Bank Guarantee Definition
A bank guarantee is a type of guarantee from a SBLC providers or lending institution. The bank guarantee means a lending institution ensures that the liabilities of a debtor will be met. In other words, if the debtor fails to settle a debt, the bank will cover it. A bank guarantee enables the customer, or debtor, to acquire goods, buy equipment or draw down a loan. Bank Guarantee is an agreement between 3 parties viz. the bank, the beneficiary, and the applicant. The beneficiary is the one to who takes the guarantee. And the applicant is the party who seeks the bank guarantee from the bank. Bank Guarantee are an important banking arrangement and play a vital role in promoting international and domestic trade.
The bank issues Bank Guarantee on the receipt of the request from the applicant. This receipt is of the “guarantee amount” towards some purpose / underlying transaction towards the “beneficiary”. If the bank i.e. “the guarantor” receives the “claim” from the beneficiary, it results in “Bank Guarantee invocation”. In the case of foreign Bank Guarantee, apart from these 3 parties, there is also a “correspondent bank”. If a bank does not have a branch in some foreign country, it issues Bank Guarantee in that country through its “correspondent bank”. The bank does all the required due diligence, financial and business analysis before issuing the guarantee.
What You Need To Know About Bank Guarantee
A bank guarantee is when a lending institution promises to cover a loss if a borrower defaults on a loan. The guarantee lets a company buy what it otherwise could not, helping business growth and promoting entrepreneurial activity.
There are different kinds of bank guarantees, including direct and indirect guarantees. Banks typically use direct guarantees in foreign or domestic business, issued directly to the beneficiary. Direct guarantees apply when the bank’s security does not rely on the existence, validity and enforce ability of the main obligation. Individuals often choose direct guarantees for international and cross-border transactions, which can be more easily adapted to foreign legal systems and practices since they don’t have form requirements.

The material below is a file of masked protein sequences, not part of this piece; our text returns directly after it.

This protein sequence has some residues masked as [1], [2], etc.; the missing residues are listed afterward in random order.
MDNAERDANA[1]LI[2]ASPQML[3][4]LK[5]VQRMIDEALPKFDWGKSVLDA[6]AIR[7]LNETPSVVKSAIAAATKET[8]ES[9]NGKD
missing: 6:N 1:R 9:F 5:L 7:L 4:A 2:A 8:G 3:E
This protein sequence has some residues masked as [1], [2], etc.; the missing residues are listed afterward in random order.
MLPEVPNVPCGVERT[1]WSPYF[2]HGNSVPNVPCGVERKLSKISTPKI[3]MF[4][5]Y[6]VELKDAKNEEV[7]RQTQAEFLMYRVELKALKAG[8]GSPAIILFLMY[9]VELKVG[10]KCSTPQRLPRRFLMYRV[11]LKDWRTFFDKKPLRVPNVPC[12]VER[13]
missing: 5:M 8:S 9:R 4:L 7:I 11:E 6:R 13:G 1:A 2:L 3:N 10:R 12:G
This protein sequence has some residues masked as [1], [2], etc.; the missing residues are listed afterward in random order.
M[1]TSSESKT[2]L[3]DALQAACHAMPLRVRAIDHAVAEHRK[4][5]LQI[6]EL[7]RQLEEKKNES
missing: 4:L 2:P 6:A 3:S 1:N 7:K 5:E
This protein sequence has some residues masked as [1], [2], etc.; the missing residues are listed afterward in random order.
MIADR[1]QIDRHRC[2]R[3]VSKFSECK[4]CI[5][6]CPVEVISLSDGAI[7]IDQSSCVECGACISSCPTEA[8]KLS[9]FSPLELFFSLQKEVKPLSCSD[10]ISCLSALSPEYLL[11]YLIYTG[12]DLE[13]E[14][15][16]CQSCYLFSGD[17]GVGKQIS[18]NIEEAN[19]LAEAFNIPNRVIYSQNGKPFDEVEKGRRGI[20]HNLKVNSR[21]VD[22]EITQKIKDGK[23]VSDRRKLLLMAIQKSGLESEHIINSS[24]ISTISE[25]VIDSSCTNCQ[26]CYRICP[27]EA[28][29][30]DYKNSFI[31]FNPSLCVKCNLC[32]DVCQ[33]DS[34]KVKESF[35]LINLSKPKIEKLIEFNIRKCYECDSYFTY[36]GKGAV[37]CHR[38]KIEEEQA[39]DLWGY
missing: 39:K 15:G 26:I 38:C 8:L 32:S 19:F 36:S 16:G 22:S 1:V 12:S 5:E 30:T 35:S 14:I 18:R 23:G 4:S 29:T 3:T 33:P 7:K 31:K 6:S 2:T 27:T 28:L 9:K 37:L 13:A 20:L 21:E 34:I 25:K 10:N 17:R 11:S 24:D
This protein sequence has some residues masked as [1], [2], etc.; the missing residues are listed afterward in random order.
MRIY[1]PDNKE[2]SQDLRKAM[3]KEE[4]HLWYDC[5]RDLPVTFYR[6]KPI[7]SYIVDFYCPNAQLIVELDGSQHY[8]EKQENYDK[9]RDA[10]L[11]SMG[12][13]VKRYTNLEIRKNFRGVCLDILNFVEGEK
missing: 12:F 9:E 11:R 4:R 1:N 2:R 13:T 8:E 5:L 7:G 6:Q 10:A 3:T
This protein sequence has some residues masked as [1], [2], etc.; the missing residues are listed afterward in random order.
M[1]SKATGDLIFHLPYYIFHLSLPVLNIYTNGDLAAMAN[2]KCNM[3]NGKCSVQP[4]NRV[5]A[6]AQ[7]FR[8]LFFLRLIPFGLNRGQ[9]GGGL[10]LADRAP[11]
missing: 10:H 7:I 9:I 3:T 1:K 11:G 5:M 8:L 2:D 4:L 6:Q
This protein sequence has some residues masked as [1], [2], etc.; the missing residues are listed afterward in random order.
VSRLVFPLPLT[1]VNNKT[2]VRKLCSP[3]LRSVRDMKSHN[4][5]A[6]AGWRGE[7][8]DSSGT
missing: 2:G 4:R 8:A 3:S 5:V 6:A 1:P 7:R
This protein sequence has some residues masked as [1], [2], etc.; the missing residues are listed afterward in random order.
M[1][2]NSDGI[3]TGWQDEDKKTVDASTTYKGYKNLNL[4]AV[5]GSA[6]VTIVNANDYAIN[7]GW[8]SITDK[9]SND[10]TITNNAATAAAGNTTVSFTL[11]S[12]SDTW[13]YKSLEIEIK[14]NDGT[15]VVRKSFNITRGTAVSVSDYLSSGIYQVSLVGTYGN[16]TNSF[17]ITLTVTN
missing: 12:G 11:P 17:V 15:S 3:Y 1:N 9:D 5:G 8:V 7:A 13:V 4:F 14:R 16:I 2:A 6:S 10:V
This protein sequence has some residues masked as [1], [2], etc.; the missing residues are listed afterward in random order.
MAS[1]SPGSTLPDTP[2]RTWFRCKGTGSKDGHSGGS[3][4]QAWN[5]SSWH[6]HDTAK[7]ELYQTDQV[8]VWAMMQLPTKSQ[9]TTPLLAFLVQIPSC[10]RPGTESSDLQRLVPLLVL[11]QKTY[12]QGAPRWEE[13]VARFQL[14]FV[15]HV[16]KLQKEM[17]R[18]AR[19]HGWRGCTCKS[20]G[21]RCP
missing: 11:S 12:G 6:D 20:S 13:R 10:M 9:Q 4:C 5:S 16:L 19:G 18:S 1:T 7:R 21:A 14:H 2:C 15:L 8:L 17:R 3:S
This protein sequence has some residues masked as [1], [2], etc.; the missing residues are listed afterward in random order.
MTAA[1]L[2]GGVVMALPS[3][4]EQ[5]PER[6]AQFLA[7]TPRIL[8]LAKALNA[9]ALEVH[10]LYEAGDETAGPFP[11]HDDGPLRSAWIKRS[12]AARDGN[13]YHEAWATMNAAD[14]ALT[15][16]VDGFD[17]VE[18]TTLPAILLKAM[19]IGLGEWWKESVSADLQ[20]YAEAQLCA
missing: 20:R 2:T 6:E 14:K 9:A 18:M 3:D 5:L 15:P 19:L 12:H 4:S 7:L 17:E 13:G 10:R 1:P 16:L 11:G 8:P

Instance of Bank Guarantees
Due to the general nature of a bank guarantee there are many kinds. Here are some things you need to know:
- A credit security bond serves as collateral for repaying a loan.
- A payment guarantee assures a seller the purchase price is paid on a set date.
- A confirmed payment order is an irrevocable obligation where the bank pays the beneficiary a set amount on a given date on the client’s behalf.
- A warranty bond serves as collateral ensuring ordered goods are delivered as agreed.
- An advance payment guarantee acts as collateral for reimbursing advance payment from the buyer if the seller does not supply the specified goods per the contract.
- A performance bond serves as collateral for the buyer’s costs incurred if services or goods are not provided as agreed in the contract.
- A rental guarantee serves as collateral for rental agreement payments.
Requesting for a Bank Guarantee
Bank guarantees are not limited to business customers; individuals can apply for them as well. However, businesses do receive the vast majority of guarantees. In most cases, bank guarantees are not particularly difficult to obtain.
To request a guarantee, the Issuer contacts the bank and fills out an application that identifies the amount of and reasons for the guarantee. Typical applications stipulate a specific period of time for which the guarantee should be valid, any special conditions for payment and details about the beneficiary.
Sometimes the bank requires collateral. This can be in the form of a pledge agreement for assets, such as stocks, bonds or cash accounts. Liquid assets are generally not acceptable as collateral.